Kiwis saving for Santa?
Retailers may not be in for the expected sales boom ahead of the GST hike in October.
According to the latest Fly Buys consumer spending intentions survey, Kiwis are planning to save more and spend less over the next quarter.
Thirty-nine percent said they are planning to save more than the previous three months, with one in four (26%) intending to put money either toward a bank term deposit or into KiwiSaver and other superannuation schemes.
Fly Buys head Lance Walker told the National Business Review that while there have been predictions shoppers are going to splash out on big ticket items before the GST rise, research indicates that may not be the case.
“Half of all Kiwis aren’t planning on buying a big item; for those who are 17% plan on buying a computer or home entertainment system, 10% a car, 7% whiteware and 5% property.
“We thought we would see more intention to spend given the GST change and, as the recession starts to ease, people are having a bit more money in their pocket, but in fact it looks like the intentions to spend are quite similar during the [last] two quarters, he said.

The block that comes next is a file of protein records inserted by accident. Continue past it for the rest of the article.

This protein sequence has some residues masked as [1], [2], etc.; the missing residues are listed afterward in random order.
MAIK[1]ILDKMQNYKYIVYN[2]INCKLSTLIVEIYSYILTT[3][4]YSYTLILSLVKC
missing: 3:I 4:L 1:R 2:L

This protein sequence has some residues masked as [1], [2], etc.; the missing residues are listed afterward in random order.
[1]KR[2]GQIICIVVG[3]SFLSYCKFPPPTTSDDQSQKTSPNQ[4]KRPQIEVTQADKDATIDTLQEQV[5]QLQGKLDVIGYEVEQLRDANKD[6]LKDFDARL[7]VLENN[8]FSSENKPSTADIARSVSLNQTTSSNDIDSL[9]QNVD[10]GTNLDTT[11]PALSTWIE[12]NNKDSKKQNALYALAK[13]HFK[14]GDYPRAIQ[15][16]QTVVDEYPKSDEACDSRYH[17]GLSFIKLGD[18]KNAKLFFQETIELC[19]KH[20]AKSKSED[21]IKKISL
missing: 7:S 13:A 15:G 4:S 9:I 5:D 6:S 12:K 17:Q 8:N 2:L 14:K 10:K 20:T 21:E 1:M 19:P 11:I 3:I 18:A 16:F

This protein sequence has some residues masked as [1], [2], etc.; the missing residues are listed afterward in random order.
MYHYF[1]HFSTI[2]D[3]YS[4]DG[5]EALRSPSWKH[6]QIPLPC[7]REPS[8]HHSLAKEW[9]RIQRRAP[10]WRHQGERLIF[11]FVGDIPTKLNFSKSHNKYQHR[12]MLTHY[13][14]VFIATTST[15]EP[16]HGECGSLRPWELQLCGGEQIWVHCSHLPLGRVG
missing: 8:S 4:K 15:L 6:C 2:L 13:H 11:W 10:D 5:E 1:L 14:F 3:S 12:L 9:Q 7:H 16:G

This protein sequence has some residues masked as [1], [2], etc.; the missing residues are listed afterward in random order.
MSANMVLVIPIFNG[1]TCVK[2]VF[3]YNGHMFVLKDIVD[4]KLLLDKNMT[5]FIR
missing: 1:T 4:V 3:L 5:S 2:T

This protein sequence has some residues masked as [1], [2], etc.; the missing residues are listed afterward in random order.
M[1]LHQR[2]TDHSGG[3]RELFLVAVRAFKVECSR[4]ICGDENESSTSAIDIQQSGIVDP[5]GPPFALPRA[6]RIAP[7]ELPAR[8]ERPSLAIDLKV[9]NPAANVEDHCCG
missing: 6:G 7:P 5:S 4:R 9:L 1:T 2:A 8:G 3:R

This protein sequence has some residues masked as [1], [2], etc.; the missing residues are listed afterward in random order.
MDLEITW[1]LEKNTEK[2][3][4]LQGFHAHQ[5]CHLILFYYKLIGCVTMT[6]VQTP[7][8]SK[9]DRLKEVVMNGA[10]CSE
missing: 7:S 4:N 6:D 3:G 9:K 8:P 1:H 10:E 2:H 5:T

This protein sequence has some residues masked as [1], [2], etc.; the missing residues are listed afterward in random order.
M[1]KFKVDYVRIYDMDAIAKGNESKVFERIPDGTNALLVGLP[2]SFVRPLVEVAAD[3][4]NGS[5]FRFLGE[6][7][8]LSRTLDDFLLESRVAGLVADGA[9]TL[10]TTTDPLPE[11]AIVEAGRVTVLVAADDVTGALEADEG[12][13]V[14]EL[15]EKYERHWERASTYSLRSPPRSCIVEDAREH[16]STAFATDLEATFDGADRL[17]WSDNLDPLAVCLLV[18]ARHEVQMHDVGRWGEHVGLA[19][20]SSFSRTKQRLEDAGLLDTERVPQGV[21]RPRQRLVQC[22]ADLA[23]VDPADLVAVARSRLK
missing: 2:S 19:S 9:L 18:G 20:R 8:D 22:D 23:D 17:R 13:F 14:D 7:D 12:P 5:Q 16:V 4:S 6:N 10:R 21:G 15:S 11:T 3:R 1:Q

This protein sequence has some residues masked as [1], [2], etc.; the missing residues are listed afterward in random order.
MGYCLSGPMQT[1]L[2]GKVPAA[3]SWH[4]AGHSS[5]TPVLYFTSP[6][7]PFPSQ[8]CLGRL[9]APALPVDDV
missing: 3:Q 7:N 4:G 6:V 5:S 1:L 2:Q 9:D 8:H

“The one that has changed is the intention to perhaps use some of that money that may be coming back into pockets more wisely than in the past and look into maybe saving.”
Mr Walker said it is likely saving more was a habit people adopted during and after a recession.
“[Now] people are more wary and conservative in their spending habits.”
The survey also showed Kiwis were staying away from investing money into finance companies, with 100% saying they are not planning to do so in the next quarter.
Retail, including restaurants and hairdressing salons, seems to be the hardest-hit area where people intend to spend less over the next three months.
Thirty percent of respondents said they are planning to cut spending on eating out, socialising and entertainment; 34% said they would be spending on electrical goods and technology; 27%- on CDs, DVDs, books and magazines and 24% on personal grooming.
But Mr Walker said it is hard to judge whether the saving intentions are here to stay, as since it was in the pre-Christmas quarter people might be saving for a big spend closer to the holiday season.